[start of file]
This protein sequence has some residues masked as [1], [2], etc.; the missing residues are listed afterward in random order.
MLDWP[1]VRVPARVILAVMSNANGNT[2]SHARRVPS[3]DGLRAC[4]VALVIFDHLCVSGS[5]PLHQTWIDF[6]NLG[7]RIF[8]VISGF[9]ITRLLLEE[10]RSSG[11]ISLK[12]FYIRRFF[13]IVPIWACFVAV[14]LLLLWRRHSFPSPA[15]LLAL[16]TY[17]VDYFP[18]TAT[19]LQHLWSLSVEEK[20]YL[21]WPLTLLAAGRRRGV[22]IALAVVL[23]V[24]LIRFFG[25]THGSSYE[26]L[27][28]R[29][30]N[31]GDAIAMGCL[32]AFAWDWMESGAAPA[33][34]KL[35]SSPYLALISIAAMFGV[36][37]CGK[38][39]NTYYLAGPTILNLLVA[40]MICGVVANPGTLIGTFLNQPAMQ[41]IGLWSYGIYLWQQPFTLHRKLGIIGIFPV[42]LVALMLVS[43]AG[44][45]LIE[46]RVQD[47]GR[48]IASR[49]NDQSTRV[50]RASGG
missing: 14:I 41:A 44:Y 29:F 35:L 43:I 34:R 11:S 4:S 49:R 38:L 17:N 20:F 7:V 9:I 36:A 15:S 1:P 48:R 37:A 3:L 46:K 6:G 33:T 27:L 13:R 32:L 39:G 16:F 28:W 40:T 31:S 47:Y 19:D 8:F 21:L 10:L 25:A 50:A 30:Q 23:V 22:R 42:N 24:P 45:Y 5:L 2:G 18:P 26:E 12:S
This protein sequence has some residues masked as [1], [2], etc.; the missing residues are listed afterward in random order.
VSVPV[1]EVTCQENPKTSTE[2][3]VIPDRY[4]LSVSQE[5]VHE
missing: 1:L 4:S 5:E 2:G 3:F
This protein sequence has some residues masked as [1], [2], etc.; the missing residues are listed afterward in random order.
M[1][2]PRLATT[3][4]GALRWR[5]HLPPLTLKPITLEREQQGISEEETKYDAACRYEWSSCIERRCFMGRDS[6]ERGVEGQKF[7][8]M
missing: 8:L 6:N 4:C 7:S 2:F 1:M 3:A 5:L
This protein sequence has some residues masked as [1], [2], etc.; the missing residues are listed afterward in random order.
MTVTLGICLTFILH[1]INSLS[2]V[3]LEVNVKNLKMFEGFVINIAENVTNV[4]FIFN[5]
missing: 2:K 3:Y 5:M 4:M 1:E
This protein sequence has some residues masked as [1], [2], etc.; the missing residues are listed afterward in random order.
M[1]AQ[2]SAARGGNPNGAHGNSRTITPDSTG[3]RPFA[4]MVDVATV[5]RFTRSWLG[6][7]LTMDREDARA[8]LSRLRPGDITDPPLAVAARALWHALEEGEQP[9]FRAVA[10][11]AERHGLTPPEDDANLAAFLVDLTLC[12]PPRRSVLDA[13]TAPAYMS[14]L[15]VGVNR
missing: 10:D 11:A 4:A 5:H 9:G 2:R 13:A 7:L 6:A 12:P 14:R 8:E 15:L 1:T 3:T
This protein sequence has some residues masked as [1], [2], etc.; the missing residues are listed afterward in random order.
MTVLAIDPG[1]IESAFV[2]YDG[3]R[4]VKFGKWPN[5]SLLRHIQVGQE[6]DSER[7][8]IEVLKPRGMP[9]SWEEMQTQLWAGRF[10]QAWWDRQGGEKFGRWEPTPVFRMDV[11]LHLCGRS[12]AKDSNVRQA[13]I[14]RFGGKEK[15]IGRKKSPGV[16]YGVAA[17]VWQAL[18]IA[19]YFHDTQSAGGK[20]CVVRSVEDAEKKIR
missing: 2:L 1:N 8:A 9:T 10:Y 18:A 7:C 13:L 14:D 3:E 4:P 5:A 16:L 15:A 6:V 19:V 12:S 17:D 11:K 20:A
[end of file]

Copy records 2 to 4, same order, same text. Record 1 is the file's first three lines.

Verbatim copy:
This protein sequence has some residues masked as [1], [2], etc.; the missing residues are listed afterward in random order.
VSVPV[1]EVTCQENPKTSTE[2][3]VIPDRY[4]LSVSQE[5]VHE
missing: 1:L 4:S 5:E 2:G 3:F
This protein sequence has some residues masked as [1], [2], etc.; the missing residues are listed afterward in random order.
M[1][2]PRLATT[3][4]GALRWR[5]HLPPLTLKPITLEREQQGISEEETKYDAACRYEWSSCIERRCFMGRDS[6]ERGVEGQKF[7][8]M
missing: 8:L 6:N 4:C 7:S 2:F 1:M 3:A 5:L
This protein sequence has some residues masked as [1], [2], etc.; the missing residues are listed afterward in random order.
MTVTLGICLTFILH[1]INSLS[2]V[3]LEVNVKNLKMFEGFVINIAENVTNV[4]FIFN[5]
missing: 2:K 3:Y 5:M 4:M 1:E